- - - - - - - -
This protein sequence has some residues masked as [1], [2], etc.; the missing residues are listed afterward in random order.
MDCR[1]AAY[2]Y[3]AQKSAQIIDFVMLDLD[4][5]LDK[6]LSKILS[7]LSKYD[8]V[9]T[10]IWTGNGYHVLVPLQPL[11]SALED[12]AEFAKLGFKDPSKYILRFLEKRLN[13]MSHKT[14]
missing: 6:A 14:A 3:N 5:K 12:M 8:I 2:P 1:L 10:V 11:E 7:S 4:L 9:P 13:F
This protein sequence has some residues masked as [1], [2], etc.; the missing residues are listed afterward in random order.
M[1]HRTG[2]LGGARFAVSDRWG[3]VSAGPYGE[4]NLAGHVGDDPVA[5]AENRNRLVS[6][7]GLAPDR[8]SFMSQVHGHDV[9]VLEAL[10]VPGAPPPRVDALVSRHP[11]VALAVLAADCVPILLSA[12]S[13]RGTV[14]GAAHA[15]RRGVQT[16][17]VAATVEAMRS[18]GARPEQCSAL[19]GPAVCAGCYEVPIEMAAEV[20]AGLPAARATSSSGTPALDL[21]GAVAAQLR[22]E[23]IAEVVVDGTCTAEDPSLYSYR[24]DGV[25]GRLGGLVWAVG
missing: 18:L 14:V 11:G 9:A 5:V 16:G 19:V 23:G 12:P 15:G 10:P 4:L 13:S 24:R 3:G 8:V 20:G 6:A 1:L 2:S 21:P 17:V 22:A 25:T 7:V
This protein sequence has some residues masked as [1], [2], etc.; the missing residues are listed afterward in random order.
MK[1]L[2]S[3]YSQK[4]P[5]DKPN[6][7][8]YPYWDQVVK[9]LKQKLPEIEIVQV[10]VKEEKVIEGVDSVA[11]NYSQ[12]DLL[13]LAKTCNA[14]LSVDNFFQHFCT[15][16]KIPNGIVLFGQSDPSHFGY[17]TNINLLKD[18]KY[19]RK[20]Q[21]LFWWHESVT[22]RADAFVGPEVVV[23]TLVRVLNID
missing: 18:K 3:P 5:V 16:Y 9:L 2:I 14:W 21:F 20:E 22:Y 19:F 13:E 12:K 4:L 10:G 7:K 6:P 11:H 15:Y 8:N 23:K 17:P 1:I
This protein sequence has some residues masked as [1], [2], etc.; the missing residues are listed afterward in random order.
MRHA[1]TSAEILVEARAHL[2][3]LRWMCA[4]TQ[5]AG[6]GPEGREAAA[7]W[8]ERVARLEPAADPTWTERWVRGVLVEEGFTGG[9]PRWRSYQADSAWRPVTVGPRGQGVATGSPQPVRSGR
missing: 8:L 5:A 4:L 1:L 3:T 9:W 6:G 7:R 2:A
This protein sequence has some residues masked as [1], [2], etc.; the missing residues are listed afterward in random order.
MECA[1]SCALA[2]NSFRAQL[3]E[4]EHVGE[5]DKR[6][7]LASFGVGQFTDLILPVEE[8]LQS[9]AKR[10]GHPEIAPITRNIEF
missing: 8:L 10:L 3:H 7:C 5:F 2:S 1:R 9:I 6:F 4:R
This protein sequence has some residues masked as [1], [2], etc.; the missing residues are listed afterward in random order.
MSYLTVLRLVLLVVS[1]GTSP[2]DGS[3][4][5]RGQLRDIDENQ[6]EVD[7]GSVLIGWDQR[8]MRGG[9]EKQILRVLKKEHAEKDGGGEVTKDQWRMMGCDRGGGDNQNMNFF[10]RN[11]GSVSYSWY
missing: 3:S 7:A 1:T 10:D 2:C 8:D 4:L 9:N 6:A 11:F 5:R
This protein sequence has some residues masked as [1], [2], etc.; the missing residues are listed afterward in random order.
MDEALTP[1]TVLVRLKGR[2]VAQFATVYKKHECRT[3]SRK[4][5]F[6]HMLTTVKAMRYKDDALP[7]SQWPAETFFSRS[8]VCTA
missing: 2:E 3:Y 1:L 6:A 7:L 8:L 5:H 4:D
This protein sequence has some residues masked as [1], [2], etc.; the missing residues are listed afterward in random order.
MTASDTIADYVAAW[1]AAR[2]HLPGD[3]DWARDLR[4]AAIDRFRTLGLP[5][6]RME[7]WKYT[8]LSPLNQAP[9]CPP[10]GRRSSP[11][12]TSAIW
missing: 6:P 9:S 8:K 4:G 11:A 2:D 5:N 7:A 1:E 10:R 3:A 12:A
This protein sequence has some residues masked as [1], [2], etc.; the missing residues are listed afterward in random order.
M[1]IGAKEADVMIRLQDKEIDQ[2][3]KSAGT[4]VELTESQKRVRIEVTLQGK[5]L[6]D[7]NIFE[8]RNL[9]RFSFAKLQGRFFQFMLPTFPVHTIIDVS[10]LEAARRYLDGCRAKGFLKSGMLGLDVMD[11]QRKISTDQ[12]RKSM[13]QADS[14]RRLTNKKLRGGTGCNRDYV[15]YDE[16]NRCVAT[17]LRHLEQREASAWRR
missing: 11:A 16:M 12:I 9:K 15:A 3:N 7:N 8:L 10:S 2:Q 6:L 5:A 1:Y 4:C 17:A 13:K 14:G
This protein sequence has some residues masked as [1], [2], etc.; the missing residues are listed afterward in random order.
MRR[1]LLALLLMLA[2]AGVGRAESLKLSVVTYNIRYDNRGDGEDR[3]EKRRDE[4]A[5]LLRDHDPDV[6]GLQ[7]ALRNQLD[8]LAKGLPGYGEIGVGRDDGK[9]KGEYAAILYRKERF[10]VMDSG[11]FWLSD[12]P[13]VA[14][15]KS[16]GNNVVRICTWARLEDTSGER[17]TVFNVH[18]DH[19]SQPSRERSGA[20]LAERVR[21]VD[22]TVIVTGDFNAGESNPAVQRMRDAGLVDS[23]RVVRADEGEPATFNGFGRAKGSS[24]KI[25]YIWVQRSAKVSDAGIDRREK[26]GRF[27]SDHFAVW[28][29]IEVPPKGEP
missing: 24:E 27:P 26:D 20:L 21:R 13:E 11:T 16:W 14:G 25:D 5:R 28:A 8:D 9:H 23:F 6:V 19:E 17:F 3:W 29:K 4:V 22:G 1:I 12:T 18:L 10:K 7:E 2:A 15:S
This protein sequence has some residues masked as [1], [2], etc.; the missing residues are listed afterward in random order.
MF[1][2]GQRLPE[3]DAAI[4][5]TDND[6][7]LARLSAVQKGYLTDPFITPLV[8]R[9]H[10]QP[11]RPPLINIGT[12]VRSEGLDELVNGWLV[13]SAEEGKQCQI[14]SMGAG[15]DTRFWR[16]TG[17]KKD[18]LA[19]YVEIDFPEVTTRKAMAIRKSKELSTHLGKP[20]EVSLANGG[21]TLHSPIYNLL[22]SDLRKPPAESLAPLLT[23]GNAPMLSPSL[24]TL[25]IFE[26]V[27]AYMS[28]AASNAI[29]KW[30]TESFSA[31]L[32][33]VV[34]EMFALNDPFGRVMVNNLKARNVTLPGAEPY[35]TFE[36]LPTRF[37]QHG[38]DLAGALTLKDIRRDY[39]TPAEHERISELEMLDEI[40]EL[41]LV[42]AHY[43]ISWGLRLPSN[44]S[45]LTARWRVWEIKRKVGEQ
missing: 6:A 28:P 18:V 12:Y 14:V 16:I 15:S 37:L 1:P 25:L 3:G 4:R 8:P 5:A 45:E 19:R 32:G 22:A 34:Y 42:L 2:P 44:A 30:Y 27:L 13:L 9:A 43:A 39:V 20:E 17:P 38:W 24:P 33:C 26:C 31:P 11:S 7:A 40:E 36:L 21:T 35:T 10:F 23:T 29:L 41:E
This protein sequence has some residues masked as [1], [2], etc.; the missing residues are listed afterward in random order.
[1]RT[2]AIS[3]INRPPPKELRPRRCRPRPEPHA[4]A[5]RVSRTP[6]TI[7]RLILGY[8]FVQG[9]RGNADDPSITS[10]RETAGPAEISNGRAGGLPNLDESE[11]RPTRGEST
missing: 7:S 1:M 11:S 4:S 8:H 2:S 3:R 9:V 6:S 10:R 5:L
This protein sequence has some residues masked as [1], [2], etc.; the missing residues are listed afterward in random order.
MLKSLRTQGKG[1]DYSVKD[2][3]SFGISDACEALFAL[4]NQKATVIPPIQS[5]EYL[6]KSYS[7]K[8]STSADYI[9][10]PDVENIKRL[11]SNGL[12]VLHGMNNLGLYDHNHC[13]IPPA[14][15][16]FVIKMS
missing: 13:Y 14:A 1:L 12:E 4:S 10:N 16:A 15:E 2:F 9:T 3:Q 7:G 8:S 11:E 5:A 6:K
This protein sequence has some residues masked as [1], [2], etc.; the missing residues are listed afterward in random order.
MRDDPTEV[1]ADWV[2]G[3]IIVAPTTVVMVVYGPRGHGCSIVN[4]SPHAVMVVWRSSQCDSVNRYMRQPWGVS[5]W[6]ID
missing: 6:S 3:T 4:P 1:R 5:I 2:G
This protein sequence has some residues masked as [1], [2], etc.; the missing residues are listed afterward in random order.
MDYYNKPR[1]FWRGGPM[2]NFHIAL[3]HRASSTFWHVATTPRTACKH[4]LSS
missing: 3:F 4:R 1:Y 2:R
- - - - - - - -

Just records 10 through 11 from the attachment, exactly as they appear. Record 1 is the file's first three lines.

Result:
This protein sequence has some residues masked as [1], [2], etc.; the missing residues are listed afterward in random order.
MRR[1]LLALLLMLA[2]AGVGRAESLKLSVVTYNIRYDNRGDGEDR[3]EKRRDE[4]A[5]LLRDHDPDV[6]GLQ[7]ALRNQLD[8]LAKGLPGYGEIGVGRDDGK[9]KGEYAAILYRKERF[10]VMDSG[11]FWLSD[12]P[13]VA[14][15]KS[16]GNNVVRICTWARLEDTSGER[17]TVFNVH[18]DH[19]SQPSRERSGA[20]LAERVR[21]VD[22]TVIVTGDFNAGESNPAVQRMRDAGLVDS[23]RVVRADEGEPATFNGFGRAKGSS[24]KI[25]YIWVQRSAKVSDAGIDRREK[26]GRF[27]SDHFAVW[28][29]IEVPPKGEP
missing: 24:E 27:P 26:D 20:L 21:R 13:E 11:T 16:W 14:G 25:D 5:R 28:A 8:D 9:H 23:F 6:V 19:E 17:F 3:W 29:K 4:V 22:G 1:I 12:T 18:L 10:K 7:E 2:A 15:S
This protein sequence has some residues masked as [1], [2], etc.; the missing residues are listed afterward in random order.
MF[1][2]GQRLPE[3]DAAI[4][5]TDND[6][7]LARLSAVQKGYLTDPFITPLV[8]R[9]H[10]QP[11]RPPLINIGT[12]VRSEGLDELVNGWLV[13]SAEEGKQCQI[14]SMGAG[15]DTRFWR[16]TG[17]KKD[18]LA[19]YVEIDFPEVTTRKAMAIRKSKELSTHLGKP[20]EVSLANGG[21]TLHSPIYNLL[22]SDLRKPPAESLAPLLT[23]GNAPMLSPSL[24]TL[25]IFE[26]V[27]AYMS[28]AASNAI[29]KW[30]TESFSA[31]L[32][33]VV[34]EMFALNDPFGRVMVNNLKARNVTLPGAEPY[35]TFE[36]LPTRF[37]QHG[38]DLAGALTLKDIRRDY[39]TPAEHERISELEMLDEI[40]EL[41]LV[42]AHY[43]ISWGLRLPSN[44]S[45]LTARWRVWEIKRKVGEQ
missing: 6:A 28:P 18:V 12:Y 14:V 16:I 15:S 37:L 1:P 25:L 3:G 4:R 8:P 5:A 45:E 19:R 32:G 22:A 34:Y 42:L 2:P 44:A 30:Y 27:L 13:L 9:A 43:A 39:V 20:E 17:P 38:W 24:P 33:C 26:C 31:P 11:S 7:A 40:E 36:L 21:T 35:T 10:F 23:T 29:L 41:E